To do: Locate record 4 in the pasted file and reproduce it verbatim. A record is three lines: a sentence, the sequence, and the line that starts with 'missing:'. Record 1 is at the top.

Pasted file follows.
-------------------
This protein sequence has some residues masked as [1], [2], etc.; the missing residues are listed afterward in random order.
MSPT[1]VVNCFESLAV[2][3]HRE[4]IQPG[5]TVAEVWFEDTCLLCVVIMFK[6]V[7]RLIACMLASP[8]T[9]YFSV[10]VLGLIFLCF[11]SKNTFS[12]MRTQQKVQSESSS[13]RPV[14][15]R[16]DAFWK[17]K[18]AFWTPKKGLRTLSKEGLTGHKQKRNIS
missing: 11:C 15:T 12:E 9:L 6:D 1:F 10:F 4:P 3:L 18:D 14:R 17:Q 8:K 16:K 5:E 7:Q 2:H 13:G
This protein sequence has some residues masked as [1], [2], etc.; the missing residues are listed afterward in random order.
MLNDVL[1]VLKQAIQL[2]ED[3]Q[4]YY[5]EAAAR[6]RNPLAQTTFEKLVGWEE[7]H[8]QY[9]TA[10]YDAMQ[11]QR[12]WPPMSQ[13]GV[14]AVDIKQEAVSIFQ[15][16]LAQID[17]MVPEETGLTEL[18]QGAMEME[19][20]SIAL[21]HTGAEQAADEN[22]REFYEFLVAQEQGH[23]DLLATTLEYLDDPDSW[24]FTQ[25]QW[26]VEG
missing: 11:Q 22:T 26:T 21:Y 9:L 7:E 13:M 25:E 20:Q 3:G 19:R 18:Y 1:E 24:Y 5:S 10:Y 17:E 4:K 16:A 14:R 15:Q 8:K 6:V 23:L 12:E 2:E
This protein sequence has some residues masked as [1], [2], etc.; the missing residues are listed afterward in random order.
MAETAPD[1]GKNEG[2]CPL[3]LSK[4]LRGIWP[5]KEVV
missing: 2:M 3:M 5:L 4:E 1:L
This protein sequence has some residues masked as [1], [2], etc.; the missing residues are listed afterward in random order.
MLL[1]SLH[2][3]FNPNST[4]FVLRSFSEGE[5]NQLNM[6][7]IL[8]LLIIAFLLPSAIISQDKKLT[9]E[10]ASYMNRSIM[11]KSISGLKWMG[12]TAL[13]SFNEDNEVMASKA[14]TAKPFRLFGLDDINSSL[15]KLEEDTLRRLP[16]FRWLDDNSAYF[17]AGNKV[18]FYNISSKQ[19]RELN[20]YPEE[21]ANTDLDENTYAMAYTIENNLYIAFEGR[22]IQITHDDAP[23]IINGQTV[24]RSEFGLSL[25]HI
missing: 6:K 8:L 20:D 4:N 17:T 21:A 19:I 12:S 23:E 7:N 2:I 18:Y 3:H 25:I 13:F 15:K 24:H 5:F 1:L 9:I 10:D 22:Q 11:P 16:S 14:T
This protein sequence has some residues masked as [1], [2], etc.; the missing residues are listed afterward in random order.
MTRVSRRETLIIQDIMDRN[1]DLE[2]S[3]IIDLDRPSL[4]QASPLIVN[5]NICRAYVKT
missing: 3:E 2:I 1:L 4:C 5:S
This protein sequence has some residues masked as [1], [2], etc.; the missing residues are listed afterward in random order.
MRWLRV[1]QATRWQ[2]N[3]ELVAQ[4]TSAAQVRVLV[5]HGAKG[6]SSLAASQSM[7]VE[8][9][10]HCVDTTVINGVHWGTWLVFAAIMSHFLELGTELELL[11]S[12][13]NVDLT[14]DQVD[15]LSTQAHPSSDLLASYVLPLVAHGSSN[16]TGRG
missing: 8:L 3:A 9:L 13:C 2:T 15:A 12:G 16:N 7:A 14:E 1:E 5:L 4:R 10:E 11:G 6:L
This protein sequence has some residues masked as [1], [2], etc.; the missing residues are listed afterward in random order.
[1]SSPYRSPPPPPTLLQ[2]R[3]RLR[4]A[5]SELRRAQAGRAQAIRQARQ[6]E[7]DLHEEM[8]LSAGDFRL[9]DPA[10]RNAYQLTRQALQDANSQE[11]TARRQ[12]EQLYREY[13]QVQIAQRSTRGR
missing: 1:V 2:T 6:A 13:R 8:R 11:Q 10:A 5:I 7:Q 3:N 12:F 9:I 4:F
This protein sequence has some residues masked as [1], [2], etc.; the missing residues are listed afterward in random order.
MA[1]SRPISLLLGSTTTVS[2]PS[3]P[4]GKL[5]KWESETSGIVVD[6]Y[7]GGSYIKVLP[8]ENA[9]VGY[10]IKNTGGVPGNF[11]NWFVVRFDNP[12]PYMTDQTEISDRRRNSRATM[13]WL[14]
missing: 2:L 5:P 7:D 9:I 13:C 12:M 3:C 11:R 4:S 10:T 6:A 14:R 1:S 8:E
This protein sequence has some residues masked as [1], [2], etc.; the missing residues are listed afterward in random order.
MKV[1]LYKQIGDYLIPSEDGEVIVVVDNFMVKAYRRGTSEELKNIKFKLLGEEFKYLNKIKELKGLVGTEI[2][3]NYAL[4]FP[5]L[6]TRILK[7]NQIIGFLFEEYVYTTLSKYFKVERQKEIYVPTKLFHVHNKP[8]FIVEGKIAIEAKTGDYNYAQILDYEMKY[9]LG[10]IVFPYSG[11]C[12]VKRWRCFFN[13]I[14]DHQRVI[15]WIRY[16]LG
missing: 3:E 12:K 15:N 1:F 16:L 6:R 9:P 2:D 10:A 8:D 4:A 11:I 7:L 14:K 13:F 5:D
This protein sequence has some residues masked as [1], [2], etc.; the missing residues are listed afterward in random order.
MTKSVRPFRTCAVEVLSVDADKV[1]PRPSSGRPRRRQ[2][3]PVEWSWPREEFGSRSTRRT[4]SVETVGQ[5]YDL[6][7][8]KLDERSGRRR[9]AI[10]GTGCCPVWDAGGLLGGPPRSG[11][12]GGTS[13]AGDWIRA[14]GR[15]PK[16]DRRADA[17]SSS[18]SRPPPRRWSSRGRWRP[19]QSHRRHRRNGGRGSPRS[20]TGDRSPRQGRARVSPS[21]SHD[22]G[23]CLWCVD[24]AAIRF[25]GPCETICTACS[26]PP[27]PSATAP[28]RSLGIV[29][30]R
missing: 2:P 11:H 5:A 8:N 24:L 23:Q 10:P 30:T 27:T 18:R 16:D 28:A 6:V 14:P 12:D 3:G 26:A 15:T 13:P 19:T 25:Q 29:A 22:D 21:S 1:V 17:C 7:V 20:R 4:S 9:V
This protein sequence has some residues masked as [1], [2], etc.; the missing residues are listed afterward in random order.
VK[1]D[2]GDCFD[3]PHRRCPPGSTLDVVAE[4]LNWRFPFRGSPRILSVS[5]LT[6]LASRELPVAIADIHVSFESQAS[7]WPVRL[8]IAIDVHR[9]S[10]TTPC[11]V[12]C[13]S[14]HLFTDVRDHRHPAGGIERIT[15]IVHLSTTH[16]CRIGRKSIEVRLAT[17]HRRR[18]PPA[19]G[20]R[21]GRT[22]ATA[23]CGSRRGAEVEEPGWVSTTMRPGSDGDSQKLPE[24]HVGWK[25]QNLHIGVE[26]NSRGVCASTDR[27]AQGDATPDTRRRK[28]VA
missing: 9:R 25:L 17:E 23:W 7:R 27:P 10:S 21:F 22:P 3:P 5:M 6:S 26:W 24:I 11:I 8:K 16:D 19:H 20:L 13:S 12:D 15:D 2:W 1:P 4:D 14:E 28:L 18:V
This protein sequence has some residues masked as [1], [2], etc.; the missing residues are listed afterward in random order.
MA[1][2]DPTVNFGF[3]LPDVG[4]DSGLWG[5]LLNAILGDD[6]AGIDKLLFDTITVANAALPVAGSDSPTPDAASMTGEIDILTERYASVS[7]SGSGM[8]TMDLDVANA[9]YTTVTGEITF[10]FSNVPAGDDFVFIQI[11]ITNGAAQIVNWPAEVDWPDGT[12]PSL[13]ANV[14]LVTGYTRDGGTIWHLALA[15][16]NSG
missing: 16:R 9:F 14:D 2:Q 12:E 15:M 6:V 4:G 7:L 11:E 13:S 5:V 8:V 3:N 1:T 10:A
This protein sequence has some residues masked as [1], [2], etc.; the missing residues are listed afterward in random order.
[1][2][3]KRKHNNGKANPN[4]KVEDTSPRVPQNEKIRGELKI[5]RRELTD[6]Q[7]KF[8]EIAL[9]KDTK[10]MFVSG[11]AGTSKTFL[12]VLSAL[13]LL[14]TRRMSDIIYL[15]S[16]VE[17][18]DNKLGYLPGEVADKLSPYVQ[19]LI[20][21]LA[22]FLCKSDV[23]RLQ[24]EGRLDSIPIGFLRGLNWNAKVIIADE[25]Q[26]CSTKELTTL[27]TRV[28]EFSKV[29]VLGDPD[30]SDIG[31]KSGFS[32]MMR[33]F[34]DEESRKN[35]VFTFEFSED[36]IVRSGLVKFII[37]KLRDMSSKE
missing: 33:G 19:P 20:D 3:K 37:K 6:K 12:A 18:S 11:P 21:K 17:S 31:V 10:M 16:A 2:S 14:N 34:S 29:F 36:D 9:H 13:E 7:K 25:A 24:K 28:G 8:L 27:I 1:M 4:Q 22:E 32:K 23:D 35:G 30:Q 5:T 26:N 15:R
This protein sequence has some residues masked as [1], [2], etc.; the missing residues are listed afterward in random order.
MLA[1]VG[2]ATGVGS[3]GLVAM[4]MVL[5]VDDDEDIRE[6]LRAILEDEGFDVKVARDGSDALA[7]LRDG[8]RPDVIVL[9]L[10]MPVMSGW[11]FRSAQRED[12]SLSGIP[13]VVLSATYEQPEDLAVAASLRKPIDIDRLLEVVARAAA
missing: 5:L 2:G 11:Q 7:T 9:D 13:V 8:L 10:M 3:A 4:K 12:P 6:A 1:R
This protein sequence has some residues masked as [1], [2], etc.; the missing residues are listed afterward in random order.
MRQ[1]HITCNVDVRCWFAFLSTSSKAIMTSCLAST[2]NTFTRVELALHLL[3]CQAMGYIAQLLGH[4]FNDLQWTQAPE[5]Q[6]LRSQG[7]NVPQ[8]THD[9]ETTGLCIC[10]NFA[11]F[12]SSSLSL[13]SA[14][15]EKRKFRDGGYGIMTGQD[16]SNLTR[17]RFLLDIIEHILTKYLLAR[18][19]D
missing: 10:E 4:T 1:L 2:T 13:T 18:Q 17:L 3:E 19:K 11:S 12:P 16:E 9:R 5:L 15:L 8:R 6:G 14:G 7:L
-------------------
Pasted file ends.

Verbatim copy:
This protein sequence has some residues masked as [1], [2], etc.; the missing residues are listed afterward in random order.
MLL[1]SLH[2][3]FNPNST[4]FVLRSFSEGE[5]NQLNM[6][7]IL[8]LLIIAFLLPSAIISQDKKLT[9]E[10]ASYMNRSIM[11]KSISGLKWMG[12]TAL[13]SFNEDNEVMASKA[14]TAKPFRLFGLDDINSSL[15]KLEEDTLRRLP[16]FRWLDDNSAYF[17]AGNKV[18]FYNISSKQ[19]RELN[20]YPEE[21]ANTDLDENTYAMAYTIENNLYIAFEGR[22]IQITHDDAP[23]IINGQTV[24]RSEFGLSL[25]HI
missing: 6:K 8:L 20:D 4:N 17:T 21:A 19:I 12:S 23:E 7:N 2:I 18:Y 3:H 25:I 13:F 15:K 24:H 5:F 1:L 9:I 10:D 22:Q 11:P 16:S 14:T